Fritz Haarmann was the “Vampire of Hanover”: a very scary serial killer who murdered at least 24 boys and young men (probably more) by actually biting through their Adam’s apple and trachea. No weapons; just his teeth and maybe his hands. It’s also suspected that many of his victims ended up being sold as horse meat on the black market. He was caught and executed by guillotine in 1925. Who needs horror movies, eh? Fritz Lang’s M (1931) was partly based on Haarmann (although mainly on the equally psychotic Peter Kürten) but the first movie to be completely dedicated to the Haarmann case was the Rainer Werner Fassbinder-produced Tenderness of the Wolves, written by and starring Kurt Raab. Arrow has done the Blu-ray honours.
The period has been changed to post-WWII for some reason but the plot is reasonably close to the Haarmann story even if Raab seems to have based his appearance on Peter Lorre (the star of M) rather than Haarmann himself. We see Haarmann pick up various young men either by using his position as a police snitch or through the gay community of which he is part. Through most of the movie we never get past the start of his (normally voluntary) sexual liaisons once back at his apartment. For the most part Raab portrays him as an apparently sympathetic character who a few of his neighbours despise (for all the wrong reasons) while most respect despite his black market activities. Well, they sometimes get some meat off of him after all. Oh dear. There’s also at least one disturbingly young boy he takes home who, mercifully, we see no more of. When we finally see Haarmann in the act of killing by biting a later victim, drinking his blood and then taking him to bed, it really is powerfully disturbing.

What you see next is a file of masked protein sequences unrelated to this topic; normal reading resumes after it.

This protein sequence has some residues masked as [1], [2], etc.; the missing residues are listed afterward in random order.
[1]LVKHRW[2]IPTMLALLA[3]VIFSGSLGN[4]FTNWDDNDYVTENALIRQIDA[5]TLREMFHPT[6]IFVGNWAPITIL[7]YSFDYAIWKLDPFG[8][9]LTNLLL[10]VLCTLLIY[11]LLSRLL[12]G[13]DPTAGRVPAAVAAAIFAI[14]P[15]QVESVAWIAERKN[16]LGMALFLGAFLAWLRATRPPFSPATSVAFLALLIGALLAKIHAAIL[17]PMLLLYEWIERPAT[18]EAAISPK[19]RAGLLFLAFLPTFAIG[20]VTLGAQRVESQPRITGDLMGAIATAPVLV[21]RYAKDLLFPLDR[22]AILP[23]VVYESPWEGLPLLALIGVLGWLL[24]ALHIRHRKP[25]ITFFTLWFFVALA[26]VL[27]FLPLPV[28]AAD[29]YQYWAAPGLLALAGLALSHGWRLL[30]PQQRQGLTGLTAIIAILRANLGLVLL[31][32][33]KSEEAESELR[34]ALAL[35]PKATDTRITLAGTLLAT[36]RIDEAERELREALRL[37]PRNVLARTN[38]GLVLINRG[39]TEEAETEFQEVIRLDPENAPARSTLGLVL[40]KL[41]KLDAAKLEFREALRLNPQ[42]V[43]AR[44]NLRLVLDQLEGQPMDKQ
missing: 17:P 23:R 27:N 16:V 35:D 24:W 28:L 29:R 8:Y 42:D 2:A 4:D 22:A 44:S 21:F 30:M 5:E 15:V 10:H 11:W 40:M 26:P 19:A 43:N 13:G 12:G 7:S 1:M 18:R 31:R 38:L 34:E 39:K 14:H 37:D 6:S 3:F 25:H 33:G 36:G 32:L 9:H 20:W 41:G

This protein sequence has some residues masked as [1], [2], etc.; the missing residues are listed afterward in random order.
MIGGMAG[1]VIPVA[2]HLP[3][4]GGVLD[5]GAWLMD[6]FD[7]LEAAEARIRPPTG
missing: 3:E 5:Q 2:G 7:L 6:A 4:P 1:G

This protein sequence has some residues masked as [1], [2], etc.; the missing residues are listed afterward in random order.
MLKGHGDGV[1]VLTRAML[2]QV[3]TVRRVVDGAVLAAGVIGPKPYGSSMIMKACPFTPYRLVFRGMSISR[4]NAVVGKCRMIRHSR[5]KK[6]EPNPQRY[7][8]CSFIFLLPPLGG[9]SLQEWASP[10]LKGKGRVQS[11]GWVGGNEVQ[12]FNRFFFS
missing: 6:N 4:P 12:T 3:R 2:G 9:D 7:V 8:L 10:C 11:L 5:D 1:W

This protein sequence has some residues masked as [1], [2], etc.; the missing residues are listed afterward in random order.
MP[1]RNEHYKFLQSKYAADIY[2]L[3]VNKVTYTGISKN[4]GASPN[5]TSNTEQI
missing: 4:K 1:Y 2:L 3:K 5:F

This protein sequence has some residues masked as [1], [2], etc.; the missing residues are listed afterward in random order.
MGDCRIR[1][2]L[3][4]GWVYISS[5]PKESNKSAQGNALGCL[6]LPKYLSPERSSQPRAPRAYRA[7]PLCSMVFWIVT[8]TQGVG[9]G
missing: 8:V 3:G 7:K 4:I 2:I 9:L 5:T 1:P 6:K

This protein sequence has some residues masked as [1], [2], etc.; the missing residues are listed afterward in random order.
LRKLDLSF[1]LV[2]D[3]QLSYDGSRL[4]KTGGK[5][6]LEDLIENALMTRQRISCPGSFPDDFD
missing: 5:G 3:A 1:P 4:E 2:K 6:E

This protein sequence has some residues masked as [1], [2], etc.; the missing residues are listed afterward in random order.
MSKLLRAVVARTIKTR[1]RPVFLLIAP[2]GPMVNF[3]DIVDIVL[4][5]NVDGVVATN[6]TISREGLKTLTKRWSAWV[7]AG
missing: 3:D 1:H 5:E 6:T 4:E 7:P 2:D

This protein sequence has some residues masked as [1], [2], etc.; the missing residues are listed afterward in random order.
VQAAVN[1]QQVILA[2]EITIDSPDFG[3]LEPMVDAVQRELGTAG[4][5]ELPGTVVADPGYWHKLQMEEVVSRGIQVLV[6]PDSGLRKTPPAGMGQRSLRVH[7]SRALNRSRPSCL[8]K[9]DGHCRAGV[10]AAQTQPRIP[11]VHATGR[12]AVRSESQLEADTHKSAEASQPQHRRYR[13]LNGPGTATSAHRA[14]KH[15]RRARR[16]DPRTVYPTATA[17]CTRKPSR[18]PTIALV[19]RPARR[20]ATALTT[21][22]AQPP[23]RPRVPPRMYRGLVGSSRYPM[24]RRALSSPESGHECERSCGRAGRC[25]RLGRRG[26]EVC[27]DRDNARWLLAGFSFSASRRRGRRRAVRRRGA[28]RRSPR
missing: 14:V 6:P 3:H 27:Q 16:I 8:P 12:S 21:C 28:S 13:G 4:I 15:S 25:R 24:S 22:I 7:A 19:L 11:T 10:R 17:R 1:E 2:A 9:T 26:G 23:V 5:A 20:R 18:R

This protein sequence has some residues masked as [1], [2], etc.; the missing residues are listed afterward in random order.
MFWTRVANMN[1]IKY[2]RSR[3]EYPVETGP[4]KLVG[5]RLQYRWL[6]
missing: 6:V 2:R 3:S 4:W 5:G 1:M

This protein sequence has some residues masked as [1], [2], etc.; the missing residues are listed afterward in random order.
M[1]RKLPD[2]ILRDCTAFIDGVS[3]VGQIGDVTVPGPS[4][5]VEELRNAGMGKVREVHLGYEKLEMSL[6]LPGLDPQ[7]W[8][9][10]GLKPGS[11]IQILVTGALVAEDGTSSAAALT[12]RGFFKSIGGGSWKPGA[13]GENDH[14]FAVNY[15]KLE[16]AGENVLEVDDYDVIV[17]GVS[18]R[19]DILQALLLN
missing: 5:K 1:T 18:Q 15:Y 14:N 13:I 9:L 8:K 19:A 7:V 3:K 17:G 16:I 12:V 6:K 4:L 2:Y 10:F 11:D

It looks good in HD as this is actually a rather beautifully shot movie which seems to add to the hidden horror of it all. In just 82 minutes we go from mysterious banging in Haarmann’s room to the almost unbelievable sight of him committing his crimes. When the police finally track him down, he’s still driven to carry out his obsession as they’re trying to take him away. He was charming but we knew what he was up to, yet the juxtaposition between that earlier image and the incomprehensible brutality we finally see is utterly compelling. The film also makes no attempts to explain why Haarmann does what he does and that’s always best if you’re trying to make an impact. Hollywood could never have resisted a movie-ruining trap like that.
Well worth checking out this piece of German New German Cinema which is all the more chilling for being based on a true story.
Special Features: Commentary by Ulli Lommel / Interviews / Trailer / Booklet
TENDERNESS OF THE WOLVES (1973) / CERT: 18 / DIRECTOR: ULLI LOMMEL / SCREENPLAY: KURT RAAB / STARRING: KURT RAAB, JEFF RODEN, MARGIT CARSTENSEN, INGRID CAVEN, WOLFGANG SCHENCK, RAINER WERNER FASSBINDER / RELEASE DATE: OUT NOW